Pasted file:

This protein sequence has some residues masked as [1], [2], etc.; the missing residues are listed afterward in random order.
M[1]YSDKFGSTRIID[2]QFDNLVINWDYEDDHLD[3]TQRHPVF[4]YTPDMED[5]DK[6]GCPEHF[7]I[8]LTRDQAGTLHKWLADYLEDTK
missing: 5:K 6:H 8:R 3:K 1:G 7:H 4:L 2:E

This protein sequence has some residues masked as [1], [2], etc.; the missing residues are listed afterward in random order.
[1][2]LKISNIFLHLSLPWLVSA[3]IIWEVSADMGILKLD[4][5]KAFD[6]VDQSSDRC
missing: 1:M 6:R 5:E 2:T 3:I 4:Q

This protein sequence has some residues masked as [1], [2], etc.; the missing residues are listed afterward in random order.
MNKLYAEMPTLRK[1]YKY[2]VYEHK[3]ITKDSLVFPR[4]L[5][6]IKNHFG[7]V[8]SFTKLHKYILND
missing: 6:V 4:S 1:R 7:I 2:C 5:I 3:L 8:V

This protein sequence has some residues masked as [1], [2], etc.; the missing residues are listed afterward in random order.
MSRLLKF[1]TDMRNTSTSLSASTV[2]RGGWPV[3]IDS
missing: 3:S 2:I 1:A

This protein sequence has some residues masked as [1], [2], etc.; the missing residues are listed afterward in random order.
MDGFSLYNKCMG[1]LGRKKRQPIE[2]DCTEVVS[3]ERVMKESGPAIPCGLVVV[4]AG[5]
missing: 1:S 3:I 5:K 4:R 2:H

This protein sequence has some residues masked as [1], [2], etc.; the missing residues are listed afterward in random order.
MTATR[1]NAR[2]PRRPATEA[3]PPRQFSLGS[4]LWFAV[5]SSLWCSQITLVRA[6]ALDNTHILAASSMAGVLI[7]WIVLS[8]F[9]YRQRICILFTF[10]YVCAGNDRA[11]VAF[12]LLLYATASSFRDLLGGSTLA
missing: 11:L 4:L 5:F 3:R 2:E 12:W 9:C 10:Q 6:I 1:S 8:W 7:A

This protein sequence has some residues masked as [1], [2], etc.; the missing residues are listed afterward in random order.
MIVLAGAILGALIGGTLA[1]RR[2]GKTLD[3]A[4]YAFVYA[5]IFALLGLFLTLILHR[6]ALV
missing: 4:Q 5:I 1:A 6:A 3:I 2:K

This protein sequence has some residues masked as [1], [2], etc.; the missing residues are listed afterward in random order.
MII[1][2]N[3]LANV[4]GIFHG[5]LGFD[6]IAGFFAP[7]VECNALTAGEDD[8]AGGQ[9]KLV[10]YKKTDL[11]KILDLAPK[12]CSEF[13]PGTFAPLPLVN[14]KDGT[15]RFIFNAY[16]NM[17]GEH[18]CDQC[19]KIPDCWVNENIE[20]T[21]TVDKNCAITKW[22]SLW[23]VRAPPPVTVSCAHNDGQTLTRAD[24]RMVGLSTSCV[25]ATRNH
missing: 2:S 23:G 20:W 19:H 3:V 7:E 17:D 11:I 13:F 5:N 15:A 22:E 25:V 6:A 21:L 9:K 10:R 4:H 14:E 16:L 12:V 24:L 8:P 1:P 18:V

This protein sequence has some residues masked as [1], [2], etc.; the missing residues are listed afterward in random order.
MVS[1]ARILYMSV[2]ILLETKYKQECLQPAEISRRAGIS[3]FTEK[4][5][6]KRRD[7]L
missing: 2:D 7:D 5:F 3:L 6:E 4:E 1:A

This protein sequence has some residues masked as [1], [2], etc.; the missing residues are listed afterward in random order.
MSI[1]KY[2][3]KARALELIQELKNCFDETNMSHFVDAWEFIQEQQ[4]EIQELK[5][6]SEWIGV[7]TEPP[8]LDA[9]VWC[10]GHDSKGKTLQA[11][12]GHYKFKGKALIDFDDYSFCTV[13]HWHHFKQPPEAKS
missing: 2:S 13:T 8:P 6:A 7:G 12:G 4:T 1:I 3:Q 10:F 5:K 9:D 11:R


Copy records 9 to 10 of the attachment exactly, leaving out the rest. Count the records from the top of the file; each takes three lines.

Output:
This protein sequence has some residues masked as [1], [2], etc.; the missing residues are listed afterward in random order.
MVS[1]ARILYMSV[2]ILLETKYKQECLQPAEISRRAGIS[3]FTEK[4][5][6]KRRD[7]L
missing: 2:D 7:D 5:F 3:L 6:E 4:E 1:A

This protein sequence has some residues masked as [1], [2], etc.; the missing residues are listed afterward in random order.
MSI[1]KY[2][3]KARALELIQELKNCFDETNMSHFVDAWEFIQEQQ[4]EIQELK[5][6]SEWIGV[7]TEPP[8]LDA[9]VWC[10]GHDSKGKTLQA[11][12]GHYKFKGKALIDFDDYSFCTV[13]HWHHFKQPPEAKS
missing: 2:S 13:T 8:P 6:A 7:G 12:G 4:T 1:I 3:Q 10:F 5:K 9:D 11:R